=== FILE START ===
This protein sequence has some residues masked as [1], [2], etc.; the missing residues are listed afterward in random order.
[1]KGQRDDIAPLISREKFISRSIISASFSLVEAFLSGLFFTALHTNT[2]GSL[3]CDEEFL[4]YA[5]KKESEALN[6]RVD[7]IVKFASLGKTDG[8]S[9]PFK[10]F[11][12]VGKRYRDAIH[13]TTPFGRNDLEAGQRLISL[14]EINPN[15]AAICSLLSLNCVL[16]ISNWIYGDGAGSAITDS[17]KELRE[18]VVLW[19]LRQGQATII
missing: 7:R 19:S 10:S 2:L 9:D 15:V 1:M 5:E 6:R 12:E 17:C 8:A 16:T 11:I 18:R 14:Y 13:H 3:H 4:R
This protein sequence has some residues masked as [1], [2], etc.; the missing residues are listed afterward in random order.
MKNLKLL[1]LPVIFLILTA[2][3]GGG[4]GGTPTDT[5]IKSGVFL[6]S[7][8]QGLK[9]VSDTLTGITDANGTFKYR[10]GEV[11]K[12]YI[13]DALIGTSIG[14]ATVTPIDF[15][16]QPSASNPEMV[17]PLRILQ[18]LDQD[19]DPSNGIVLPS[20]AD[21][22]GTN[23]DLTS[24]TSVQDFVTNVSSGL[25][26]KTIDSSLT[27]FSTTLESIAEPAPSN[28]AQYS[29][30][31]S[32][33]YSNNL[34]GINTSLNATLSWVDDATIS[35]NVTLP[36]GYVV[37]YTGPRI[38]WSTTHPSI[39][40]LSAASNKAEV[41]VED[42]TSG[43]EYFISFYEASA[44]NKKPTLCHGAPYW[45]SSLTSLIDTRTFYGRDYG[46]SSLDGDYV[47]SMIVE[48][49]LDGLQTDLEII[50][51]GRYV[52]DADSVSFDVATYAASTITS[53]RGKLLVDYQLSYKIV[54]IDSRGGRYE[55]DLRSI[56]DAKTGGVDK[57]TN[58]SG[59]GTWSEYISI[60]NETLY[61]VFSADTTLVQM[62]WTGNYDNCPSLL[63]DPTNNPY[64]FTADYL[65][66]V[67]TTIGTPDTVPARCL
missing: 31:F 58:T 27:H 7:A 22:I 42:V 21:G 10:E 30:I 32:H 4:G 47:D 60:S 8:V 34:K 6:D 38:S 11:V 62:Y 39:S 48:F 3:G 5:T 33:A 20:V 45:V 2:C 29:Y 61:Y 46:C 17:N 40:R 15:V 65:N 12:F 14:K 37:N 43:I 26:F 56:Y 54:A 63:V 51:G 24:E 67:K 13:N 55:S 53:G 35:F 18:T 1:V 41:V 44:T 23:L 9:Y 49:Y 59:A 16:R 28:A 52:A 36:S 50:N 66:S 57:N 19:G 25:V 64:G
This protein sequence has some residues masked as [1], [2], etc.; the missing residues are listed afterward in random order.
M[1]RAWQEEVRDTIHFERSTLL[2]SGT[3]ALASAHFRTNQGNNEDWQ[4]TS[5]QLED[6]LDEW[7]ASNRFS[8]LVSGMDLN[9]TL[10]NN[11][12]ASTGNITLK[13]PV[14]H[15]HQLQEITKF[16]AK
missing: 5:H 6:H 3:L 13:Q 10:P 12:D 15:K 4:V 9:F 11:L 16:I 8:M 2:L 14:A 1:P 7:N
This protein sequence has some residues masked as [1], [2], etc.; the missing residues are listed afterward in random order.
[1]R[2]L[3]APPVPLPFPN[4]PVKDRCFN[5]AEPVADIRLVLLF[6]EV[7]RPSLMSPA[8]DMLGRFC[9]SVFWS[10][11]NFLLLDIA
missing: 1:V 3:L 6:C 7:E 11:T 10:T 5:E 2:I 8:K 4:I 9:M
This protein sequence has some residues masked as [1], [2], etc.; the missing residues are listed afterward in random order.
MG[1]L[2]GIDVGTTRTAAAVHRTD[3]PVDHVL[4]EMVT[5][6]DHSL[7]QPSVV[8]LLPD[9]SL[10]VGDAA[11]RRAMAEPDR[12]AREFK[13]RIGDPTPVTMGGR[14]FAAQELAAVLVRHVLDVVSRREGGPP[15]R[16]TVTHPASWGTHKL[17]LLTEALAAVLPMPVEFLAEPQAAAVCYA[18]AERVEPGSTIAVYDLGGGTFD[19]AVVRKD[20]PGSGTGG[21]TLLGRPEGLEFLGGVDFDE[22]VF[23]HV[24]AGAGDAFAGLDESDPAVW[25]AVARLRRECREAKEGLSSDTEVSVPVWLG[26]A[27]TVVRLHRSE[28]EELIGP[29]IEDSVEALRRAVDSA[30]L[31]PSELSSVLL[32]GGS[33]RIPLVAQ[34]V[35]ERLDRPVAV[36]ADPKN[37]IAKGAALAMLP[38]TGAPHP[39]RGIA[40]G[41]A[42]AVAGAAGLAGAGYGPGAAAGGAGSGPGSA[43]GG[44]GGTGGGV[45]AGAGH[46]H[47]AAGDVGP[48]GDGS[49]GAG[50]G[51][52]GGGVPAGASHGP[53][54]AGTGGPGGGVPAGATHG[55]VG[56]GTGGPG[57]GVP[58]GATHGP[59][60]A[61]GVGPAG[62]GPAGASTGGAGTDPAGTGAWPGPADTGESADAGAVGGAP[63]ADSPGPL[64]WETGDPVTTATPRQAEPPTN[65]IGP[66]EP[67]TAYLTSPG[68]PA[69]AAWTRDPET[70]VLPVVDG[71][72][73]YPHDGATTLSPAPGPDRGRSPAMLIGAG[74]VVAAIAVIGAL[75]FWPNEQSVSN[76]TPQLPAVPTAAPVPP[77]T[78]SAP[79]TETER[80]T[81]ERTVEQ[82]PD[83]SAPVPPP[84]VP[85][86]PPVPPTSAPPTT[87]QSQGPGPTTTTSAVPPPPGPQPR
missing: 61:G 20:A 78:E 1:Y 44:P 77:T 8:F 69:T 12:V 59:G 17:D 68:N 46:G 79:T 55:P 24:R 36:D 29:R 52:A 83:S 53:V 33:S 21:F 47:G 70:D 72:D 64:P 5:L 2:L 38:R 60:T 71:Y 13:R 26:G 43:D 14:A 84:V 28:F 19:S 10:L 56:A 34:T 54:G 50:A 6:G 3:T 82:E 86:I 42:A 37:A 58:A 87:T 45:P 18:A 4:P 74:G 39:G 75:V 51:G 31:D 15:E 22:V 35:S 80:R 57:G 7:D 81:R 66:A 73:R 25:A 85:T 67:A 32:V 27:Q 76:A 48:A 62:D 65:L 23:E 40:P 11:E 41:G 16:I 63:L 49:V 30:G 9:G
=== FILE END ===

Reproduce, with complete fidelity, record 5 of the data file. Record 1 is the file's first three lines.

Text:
This protein sequence has some residues masked as [1], [2], etc.; the missing residues are listed afterward in random order.
MG[1]L[2]GIDVGTTRTAAAVHRTD[3]PVDHVL[4]EMVT[5][6]DHSL[7]QPSVV[8]LLPD[9]SL[10]VGDAA[11]RRAMAEPDR[12]AREFK[13]RIGDPTPVTMGGR[14]FAAQELAAVLVRHVLDVVSRREGGPP[15]R[16]TVTHPASWGTHKL[17]LLTEALAAVLPMPVEFLAEPQAAAVCYA[18]AERVEPGSTIAVYDLGGGTFD[19]AVVRKD[20]PGSGTGG[21]TLLGRPEGLEFLGGVDFDE[22]VF[23]HV[24]AGAGDAFAGLDESDPAVW[25]AVARLRRECREAKEGLSSDTEVSVPVWLG[26]A[27]TVVRLHRSE[28]EELIGP[29]IEDSVEALRRAVDSA[30]L[31]PSELSSVLL[32]GGS[33]RIPLVAQ[34]V[35]ERLDRPVAV[36]ADPKN[37]IAKGAALAMLP[38]TGAPHP[39]RGIA[40]G[41]A[42]AVAGAAGLAGAGYGPGAAAGGAGSGPGSA[43]GG[44]GGTGGGV[45]AGAGH[46]H[47]AAGDVGP[48]GDGS[49]GAG[50]G[51][52]GGGVPAGASHGP[53][54]AGTGGPGGGVPAGATHG[55]VG[56]GTGGPG[57]GVP[58]GATHGP[59][60]A[61]GVGPAG[62]GPAGASTGGAGTDPAGTGAWPGPADTGESADAGAVGGAP[63]ADSPGPL[64]WETGDPVTTATPRQAEPPTN[65]IGP[66]EP[67]TAYLTSPG[68]PA[69]AAWTRDPET[70]VLPVVDG[71][72][73]YPHDGATTLSPAPGPDRGRSPAMLIGAG[74]VVAAIAVIGAL[75]FWPNEQSVSN[76]TPQLPAVPTAAPVPP[77]T[78]SAP[79]TETER[80]T[81]ERTVEQ[82]PD[83]SAPVPPP[84]VP[85][86]PPVPPTSAPPTT[87]QSQGPGPTTTTSAVPPPPGPQPR
missing: 61:G 20:A 78:E 1:Y 44:P 77:T 8:F 69:T 12:V 59:G 17:D 68:N 46:G 79:T 55:P 24:R 36:D 29:R 52:A 83:S 53:V 33:S 21:F 47:G 70:D 72:D 64:P 5:L 2:L 38:R 60:T 71:Y 13:R 26:G 43:D 14:A 84:V 28:F 19:S 10:L 56:A 34:T 54:G 50:A 6:G 3:T 82:E 86:I 42:A 37:A 58:A 87:T 45:P 18:A 4:P 74:G 39:G 75:V 51:G 31:D 15:E 22:V 35:S 80:R 57:G 7:D 81:R 66:A 73:R 25:A 85:T 67:A 32:V 27:Q 76:A 48:A 62:D 65:L 23:E 40:P 11:E 41:G 16:I 63:L 49:V 30:G 9:G